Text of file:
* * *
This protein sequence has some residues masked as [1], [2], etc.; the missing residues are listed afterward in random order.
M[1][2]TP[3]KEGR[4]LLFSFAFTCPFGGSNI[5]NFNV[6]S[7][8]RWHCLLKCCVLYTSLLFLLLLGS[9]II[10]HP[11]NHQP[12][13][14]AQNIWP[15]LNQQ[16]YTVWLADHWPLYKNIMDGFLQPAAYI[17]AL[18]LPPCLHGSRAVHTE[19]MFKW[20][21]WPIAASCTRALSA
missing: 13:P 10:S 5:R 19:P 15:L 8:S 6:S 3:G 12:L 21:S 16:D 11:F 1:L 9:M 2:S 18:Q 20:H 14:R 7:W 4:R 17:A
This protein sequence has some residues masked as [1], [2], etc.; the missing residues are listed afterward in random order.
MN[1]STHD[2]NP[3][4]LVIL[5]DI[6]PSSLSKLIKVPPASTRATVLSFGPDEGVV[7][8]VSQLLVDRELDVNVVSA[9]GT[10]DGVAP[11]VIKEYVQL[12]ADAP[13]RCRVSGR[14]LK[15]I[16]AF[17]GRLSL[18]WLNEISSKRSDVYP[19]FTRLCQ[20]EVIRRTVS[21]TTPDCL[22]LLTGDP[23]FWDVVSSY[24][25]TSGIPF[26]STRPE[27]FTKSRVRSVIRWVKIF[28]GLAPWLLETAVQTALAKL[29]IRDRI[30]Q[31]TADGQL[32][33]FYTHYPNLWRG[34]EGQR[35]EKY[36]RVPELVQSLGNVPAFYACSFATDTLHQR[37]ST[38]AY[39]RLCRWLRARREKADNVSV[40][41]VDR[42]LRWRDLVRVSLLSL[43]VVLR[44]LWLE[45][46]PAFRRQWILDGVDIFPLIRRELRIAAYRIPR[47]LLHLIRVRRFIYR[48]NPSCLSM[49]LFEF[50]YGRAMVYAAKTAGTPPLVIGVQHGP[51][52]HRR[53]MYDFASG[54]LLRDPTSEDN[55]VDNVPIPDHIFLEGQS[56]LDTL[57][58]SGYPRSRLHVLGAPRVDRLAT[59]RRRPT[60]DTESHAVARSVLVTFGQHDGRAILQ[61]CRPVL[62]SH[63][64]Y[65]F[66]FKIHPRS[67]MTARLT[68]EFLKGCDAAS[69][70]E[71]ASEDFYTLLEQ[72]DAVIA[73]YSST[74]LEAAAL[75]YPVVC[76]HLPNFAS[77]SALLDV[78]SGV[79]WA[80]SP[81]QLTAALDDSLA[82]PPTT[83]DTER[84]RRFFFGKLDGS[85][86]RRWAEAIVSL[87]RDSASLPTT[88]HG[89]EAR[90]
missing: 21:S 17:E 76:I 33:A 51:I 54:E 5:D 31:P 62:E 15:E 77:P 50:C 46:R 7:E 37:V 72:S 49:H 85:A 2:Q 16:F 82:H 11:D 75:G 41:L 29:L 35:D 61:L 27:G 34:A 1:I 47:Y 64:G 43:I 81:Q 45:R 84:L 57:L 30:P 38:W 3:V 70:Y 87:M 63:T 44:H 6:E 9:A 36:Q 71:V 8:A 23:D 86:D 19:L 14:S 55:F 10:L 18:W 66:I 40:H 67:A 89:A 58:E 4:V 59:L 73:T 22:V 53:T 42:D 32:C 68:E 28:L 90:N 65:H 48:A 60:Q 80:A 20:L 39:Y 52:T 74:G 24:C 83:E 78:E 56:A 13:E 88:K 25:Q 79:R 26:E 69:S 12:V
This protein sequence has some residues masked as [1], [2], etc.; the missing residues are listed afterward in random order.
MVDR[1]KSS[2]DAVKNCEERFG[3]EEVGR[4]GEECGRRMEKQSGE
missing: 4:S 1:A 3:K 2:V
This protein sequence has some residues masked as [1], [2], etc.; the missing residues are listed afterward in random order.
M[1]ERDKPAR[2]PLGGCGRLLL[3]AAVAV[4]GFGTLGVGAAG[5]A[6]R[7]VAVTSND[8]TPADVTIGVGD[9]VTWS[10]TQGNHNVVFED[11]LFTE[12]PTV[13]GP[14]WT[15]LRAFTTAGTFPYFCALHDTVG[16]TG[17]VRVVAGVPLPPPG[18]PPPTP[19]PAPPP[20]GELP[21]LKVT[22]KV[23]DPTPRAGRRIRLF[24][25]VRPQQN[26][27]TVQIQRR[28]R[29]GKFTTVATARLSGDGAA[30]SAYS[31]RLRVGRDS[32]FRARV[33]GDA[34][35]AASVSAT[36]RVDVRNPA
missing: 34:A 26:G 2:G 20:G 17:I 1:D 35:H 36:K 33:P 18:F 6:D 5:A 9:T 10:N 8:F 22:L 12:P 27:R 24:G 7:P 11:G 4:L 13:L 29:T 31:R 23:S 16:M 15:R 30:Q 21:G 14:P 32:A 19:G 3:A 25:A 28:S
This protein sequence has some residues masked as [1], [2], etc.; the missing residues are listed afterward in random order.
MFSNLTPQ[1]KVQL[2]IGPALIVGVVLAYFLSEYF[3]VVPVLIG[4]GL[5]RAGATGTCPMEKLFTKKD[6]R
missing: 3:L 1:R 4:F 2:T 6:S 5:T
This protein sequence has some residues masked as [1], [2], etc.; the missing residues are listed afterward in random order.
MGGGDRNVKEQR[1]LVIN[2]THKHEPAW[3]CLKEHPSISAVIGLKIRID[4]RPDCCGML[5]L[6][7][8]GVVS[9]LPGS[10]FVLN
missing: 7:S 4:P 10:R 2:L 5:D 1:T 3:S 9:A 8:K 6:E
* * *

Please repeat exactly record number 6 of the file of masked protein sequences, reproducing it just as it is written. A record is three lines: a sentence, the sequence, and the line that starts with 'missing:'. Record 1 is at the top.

This protein sequence has some residues masked as [1], [2], etc.; the missing residues are listed afterward in random order.
MGGGDRNVKEQR[1]LVIN[2]THKHEPAW[3]CLKEHPSISAVIGLKIRID[4]RPDCCGML[5]L[6][7][8]GVVS[9]LPGS[10]FVLN
missing: 7:S 4:P 10:R 2:L 5:D 1:T 3:S 9:A 8:K 6:E